Planning Your Ceremony

Vow Renewals

Baby Blessings

Memorial Services

Commitment Celebrations


Workshop Schedulle

Meditation Tapes  


Couples' Comments

The Paperwork Stuff

Celebrating Life

Commitment Celebrations
One of the outstandingingly happy couples Nancy has met through the years is Dennis and George. George liked to tell their story this way, "After several years of not being invited to Dennis's family gatherings, one Thanksgiving while most of the family was making fun of us or ignoring our absence, one of his sisters spoke up. "There is not one member of this group of married couples who have anywhere near as loving a relationship as Dennis and George." After a prolonged silence, heads started to nod in agreement. Credit is given to the family, for they all agreed, and Dennis and George were not only invited, but fully embraced as another couple.

Celebrating a lifelong commitment is no different than a traditional wedding where there are vows and rings exchanged. While religious and philosophical beliefs can be a part of a ceremony, vows that speak from the heart are the core of a
commitment ceremony.

Here is a sample of some opening statement we have used.

1.  Bob and Joseph, into your lives has entered a deep and nurturing love, and you have asked this body of friends and family, and me as a religious leader, to help you celebrate and affirm that love.
We would call your love partnership a "Holy Union," for wherever there is love, God abides there also. For as long as women and men have walked on the earth, there have been some humans beings who have shared their deepest expressions of love with a person of the same gender.  It is our hope that one day all true love partnerships may be legally recognized and fully affirmed.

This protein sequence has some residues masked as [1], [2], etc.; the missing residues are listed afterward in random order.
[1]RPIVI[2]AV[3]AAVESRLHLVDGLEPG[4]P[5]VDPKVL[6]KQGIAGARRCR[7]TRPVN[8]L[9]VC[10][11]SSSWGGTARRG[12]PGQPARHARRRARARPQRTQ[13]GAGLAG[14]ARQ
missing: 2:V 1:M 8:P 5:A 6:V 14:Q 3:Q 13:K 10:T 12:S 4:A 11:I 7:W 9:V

Bob and Joseph, you have honored us by inviting us to witness your commitment to each other in holy union. May your love grow sure and strong and true in the days and years of your shared life together.

2.  We are gathered here today in the presence of God to witness the marriage of Susan and Mona.  Susan and Mona have asked me to explain a little about this ceremony before we begin.  Important to their ceremony is the idea that the sanctification of their marriage, or what makes it sacred, holy and official, is not anything that happens from the outside.  No blessing or approval is needed here; no format or magic spell is being used to assure that their wedding is proper or valid.
    What is happening here is simply that Susan and Mona are making a series of promises to each other.  It is the nature of the promises that makes the occasion so special and important.  And what makes the occasion sacred is the acceptance of, and the agreement to, the conditions of the promises.

Recommended Reading:
The Essential Guide to Lesbian and Gay Weddings,
by Tess Ayers and Paul Brown, published by Harper Collins It's funny and useful.

Recognizing Ourselves:
Ceremonies of Lesbian and Gay Commitment
(Between Men--Between Women); Ellen Lewin; Hardcover

Here are some links for news and activism on the subject of same-gender marriage:
Partners Task Force for Gay & Lesbian Couples - TOC
ACLU Leads Coalition Opposing Anti-Gay Marriage Bill
FTM : The Freedom To Marry Project
Same-sex Marriage Home Page
Celebrating Lesbian Union by Butler

To email
or call
(888) 467-6572
or write to: The Webers, Box 1132, Denville, NJ 07834.

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